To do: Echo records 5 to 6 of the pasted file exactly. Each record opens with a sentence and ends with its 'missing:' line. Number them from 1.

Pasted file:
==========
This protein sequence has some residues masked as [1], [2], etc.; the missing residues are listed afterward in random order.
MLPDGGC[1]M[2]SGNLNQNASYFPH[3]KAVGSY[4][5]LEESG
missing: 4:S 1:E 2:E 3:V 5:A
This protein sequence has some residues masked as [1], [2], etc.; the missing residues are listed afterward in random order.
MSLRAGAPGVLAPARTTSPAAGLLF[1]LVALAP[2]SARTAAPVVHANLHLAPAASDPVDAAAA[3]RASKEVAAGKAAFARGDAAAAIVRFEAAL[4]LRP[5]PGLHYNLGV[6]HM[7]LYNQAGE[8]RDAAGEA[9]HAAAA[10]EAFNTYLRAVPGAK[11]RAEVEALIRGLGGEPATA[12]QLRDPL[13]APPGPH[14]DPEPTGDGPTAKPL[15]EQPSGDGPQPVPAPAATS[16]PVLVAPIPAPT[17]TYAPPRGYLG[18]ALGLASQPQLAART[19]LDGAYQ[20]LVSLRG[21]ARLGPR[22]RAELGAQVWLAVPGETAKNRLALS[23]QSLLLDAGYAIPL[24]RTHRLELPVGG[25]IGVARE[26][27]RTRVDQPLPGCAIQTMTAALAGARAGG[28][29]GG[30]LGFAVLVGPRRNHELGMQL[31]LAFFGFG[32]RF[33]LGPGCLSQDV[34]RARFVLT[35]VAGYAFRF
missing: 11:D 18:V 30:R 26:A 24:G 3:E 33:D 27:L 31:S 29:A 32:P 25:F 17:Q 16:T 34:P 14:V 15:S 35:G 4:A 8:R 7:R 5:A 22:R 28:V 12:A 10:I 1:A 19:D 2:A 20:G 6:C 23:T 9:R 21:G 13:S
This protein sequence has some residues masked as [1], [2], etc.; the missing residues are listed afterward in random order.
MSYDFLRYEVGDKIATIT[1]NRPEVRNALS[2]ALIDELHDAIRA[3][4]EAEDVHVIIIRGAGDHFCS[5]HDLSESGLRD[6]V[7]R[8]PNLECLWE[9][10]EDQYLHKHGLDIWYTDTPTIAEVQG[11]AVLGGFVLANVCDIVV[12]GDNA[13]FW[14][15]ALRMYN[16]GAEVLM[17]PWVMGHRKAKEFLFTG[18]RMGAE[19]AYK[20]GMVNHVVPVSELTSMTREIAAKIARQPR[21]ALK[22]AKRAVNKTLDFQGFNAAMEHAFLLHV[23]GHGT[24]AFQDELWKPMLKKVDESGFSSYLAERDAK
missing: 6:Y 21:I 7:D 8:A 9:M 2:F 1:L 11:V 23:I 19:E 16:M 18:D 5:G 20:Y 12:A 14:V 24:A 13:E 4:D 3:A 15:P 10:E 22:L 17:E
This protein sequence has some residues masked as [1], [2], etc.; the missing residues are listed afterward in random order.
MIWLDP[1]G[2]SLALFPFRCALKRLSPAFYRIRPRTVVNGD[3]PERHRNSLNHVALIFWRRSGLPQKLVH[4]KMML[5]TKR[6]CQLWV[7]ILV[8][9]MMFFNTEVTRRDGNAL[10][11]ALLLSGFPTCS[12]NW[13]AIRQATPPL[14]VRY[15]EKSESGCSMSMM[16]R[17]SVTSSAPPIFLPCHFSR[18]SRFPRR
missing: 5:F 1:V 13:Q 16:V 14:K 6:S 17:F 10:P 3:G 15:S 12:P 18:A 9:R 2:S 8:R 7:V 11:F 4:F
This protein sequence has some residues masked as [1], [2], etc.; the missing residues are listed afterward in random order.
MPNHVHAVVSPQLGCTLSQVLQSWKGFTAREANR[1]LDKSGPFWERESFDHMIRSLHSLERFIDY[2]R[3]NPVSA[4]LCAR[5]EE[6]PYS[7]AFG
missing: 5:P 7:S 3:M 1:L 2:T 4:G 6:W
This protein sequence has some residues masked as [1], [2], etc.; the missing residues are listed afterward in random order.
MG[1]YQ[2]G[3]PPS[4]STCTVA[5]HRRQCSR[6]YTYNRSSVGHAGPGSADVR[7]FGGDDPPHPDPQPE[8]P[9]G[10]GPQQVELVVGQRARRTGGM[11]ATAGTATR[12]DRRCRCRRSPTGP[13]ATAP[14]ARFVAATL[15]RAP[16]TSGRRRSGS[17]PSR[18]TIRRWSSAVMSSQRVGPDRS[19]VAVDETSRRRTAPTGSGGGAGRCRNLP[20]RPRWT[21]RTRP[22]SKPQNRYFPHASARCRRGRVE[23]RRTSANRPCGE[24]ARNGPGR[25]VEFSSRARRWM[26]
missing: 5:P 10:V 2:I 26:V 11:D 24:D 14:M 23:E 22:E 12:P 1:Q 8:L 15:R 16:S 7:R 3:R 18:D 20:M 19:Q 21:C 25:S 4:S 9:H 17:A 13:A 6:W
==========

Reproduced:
This protein sequence has some residues masked as [1], [2], etc.; the missing residues are listed afterward in random order.
MPNHVHAVVSPQLGCTLSQVLQSWKGFTAREANR[1]LDKSGPFWERESFDHMIRSLHSLERFIDY[2]R[3]NPVSA[4]LCAR[5]EE[6]PYS[7]AFG
missing: 5:P 7:S 3:M 1:L 2:T 4:G 6:W
This protein sequence has some residues masked as [1], [2], etc.; the missing residues are listed afterward in random order.
MG[1]YQ[2]G[3]PPS[4]STCTVA[5]HRRQCSR[6]YTYNRSSVGHAGPGSADVR[7]FGGDDPPHPDPQPE[8]P[9]G[10]GPQQVELVVGQRARRTGGM[11]ATAGTATR[12]DRRCRCRRSPTGP[13]ATAP[14]ARFVAATL[15]RAP[16]TSGRRRSGS[17]PSR[18]TIRRWSSAVMSSQRVGPDRS[19]VAVDETSRRRTAPTGSGGGAGRCRNLP[20]RPRWT[21]RTRP[22]SKPQNRYFPHASARCRRGRVE[23]RRTSANRPCGE[24]ARNGPGR[25]VEFSSRARRWM[26]
missing: 5:P 10:V 2:I 26:V 11:D 24:D 14:M 23:E 22:E 12:P 1:Q 8:L 15:R 16:S 7:R 3:R 18:D 20:M 19:Q 21:C 25:S 4:S 9:H 17:A 13:A 6:W